So isn’t it time you slowed down and actually stopped to enjoy the thing you like to do most? Hopefully that’s photography, or you wouldn’t be here.
But that’s just part of the reason slowing down is good. Too often, rushing only yields an image that is out of focus, has the wrong exposure, is off-color, or is just plain uninteresting. Stop to check all your camera settings, especially if you are new to photography, or trying out some manual modes for the first time. Review your exposure and White Balance and make adjustments if necessary. Zoom in on the image on the LCD screen to check focus. Lastly, look at the image – really look at it. Do you have a clear subject? Is it well lit and composed? Will it make your friends go “Oooh! Aaaah!”? If not – take your time and tweak things until you are happy with the image you see.
Make a decision to adopt this mantra right now, and watch your photography improve:
I take my time when shooting and get it right in-camera. Fixing it later is not an option. Slow and steady wins the prize.
Try this acronym to help you remember all the things you need to check and review: C S L S C
- C – camera settings: review the exposure via the histogram, white balance, ISO, aperture and shutter speed.
- S – sharpness: check to see if it is in focus, and as sharp as possible. Do you have the depth of field you want? If not go back to camera settings and check your aperture.
- L – lighting: does the lighting create the mood and story you want for your image? How can it be better if not?
- S – subject and story: is there a well defined and clear subject in your photo? Does the image tell the story you want for this scene?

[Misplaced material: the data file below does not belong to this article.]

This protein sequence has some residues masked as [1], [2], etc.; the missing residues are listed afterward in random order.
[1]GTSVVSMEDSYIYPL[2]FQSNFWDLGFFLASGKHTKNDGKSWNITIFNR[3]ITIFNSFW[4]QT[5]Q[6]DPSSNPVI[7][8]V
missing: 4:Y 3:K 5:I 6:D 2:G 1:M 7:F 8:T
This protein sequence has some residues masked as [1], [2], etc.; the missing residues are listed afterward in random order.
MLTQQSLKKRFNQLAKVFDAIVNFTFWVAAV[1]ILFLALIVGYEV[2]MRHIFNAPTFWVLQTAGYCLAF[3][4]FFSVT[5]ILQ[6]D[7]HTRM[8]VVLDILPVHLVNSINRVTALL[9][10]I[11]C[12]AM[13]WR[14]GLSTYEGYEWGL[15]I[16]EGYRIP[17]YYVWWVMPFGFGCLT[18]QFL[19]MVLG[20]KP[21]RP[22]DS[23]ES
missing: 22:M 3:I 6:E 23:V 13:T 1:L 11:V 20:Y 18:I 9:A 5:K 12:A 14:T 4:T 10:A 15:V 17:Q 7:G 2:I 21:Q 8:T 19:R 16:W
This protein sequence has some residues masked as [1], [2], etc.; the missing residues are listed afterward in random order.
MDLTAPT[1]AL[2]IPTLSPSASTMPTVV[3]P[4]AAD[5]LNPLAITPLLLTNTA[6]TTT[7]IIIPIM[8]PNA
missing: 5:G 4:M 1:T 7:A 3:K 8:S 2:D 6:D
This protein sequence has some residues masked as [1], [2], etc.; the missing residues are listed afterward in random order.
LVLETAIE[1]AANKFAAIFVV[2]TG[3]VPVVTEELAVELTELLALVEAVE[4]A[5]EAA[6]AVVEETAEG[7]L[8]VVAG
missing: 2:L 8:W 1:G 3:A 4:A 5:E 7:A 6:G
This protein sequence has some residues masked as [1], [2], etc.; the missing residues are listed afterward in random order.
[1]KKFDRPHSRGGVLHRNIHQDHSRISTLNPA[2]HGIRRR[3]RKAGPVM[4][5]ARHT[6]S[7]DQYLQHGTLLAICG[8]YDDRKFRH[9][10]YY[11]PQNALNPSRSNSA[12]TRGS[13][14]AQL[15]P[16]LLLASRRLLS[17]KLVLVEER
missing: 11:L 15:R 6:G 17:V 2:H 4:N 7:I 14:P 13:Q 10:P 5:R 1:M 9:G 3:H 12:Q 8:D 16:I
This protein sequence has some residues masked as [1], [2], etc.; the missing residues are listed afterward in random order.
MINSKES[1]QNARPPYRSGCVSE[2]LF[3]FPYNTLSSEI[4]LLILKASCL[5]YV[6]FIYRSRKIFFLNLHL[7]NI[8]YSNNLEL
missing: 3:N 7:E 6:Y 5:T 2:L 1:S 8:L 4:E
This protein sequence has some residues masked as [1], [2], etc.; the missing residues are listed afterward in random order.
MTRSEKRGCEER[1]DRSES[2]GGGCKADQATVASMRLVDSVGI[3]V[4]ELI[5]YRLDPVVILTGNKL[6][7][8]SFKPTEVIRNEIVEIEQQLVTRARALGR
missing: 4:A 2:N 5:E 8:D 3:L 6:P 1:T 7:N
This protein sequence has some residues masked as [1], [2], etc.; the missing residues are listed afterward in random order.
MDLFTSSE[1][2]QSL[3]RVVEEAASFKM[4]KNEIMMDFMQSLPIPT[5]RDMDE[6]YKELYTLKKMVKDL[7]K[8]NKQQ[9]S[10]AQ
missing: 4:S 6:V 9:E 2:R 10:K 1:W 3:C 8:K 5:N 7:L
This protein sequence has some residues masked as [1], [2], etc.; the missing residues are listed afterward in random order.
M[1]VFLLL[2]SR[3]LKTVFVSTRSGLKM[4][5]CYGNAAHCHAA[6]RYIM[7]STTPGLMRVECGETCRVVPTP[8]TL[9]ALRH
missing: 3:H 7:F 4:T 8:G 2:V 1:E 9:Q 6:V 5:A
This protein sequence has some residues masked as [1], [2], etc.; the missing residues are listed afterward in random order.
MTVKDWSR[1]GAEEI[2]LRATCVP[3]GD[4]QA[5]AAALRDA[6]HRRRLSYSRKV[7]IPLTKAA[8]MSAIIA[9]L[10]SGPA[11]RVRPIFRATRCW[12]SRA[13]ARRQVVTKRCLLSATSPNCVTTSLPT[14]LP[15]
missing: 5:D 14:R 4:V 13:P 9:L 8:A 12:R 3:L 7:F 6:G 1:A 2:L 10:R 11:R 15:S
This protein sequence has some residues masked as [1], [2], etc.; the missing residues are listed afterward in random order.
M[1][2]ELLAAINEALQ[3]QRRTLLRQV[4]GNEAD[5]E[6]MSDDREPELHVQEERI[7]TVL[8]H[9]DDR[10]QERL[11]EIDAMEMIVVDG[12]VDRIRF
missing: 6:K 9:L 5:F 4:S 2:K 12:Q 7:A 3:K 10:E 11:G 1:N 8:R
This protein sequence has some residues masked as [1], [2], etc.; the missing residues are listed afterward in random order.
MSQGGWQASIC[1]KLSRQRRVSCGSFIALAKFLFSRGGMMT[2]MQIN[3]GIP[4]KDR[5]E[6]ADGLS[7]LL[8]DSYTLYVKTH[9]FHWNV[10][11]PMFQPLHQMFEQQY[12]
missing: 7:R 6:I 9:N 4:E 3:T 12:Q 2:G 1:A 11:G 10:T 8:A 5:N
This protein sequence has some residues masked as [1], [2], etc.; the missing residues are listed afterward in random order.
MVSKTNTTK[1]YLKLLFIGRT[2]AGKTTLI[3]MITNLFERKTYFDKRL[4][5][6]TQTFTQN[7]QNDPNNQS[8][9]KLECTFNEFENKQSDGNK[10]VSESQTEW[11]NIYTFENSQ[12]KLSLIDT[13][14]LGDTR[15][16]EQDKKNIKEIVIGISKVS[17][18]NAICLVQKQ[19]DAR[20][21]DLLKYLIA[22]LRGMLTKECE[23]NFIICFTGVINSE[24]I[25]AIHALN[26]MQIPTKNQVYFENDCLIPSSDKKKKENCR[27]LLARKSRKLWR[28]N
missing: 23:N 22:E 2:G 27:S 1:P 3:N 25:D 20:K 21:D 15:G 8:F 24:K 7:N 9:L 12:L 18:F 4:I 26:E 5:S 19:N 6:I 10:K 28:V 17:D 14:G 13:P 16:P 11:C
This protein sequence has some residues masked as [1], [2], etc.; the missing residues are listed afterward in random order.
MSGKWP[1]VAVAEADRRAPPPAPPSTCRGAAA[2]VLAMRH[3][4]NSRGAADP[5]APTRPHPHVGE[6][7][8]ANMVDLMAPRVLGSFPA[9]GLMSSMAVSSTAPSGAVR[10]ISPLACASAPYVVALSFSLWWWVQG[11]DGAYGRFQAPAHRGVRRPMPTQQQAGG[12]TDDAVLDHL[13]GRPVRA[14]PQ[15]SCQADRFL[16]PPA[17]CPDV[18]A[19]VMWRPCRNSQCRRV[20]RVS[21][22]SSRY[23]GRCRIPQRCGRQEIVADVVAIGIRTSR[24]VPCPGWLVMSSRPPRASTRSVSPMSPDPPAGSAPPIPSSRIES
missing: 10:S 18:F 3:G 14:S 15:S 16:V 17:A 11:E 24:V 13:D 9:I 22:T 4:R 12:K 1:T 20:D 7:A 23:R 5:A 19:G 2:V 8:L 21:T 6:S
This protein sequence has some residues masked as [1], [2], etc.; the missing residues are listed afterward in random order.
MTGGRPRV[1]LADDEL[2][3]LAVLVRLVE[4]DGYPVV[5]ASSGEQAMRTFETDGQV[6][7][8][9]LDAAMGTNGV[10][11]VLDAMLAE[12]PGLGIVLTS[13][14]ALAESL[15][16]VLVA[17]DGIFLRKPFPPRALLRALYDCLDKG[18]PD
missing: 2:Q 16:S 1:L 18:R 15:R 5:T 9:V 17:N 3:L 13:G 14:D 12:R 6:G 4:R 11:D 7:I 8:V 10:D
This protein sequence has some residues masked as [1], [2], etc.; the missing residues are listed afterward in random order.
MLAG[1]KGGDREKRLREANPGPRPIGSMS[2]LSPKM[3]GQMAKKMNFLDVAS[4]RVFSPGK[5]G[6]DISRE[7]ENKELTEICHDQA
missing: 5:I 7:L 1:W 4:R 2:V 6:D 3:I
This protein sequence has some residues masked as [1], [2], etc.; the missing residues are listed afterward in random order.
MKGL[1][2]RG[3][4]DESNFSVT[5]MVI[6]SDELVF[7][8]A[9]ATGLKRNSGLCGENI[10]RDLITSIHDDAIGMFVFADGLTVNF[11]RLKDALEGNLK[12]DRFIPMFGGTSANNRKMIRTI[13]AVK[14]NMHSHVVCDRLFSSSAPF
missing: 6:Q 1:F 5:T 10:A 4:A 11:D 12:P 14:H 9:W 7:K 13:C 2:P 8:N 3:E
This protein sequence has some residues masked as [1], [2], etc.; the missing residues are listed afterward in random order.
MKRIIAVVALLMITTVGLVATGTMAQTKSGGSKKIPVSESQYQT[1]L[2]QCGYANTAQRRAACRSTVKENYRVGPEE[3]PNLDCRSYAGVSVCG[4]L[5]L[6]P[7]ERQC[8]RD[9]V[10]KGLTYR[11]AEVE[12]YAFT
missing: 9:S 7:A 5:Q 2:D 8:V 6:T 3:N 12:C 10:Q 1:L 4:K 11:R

- C – composition: is the image arranged in a dynamic way to catch the viewer’s attention?
Last Photography Challenge
In December I set you off to try to make an abstract image using intentional blur. Well, from what I saw in the comments you all had a lot of fun with that one, and learned a few things too. There were over 150 comments and many great images shared.
30 entries matched the criteria for the contest, and from them, one was randomly selected.
And the winner is . . .
Drumroll please – Tania Jacobs
Congratulations you have won our 4 Weeks to Better Photography course, where you will get to practice and learn even more. We’ve already been in touch and Tania is delighted to how her 2016 has begun.
Details for This Month’s Challenge
Here are the requirements to be eligible for the prize:
- Use your tripod EVERY time you go shooting over the next six weeks. This will on the honor system, so if you say you did it, we will believe you – be honest please, to keep it fair for everyone. If you have a legitimate reason for not using one, like you’re shooting a soccer game or something – just put that in the notes, we’ll probably give you one free pass. But do try and use it for everything possible.
- Upload at least one of your photos into the comments section below.
- Please tell us about your experience using your tripod. Did you see an improvement in your images over the month? Did the tripod annoy you? Did you get used to it after a while, how long? Did you make friends with your tripod? Have you decide to never go anywhere without it again? Do tell! ***NOTE: this part is necessary to be entered into the draw – you must tell us what you learned and experienced.***
Deadline for entry is: February 28th 2016, 10pm MST (-6 UTC) that gives you almost six weeks.
This month’s winner (selected randomly from all eligible entries) will receive our Portrait Fundamentals Lighting Course (retail value: $149 USD).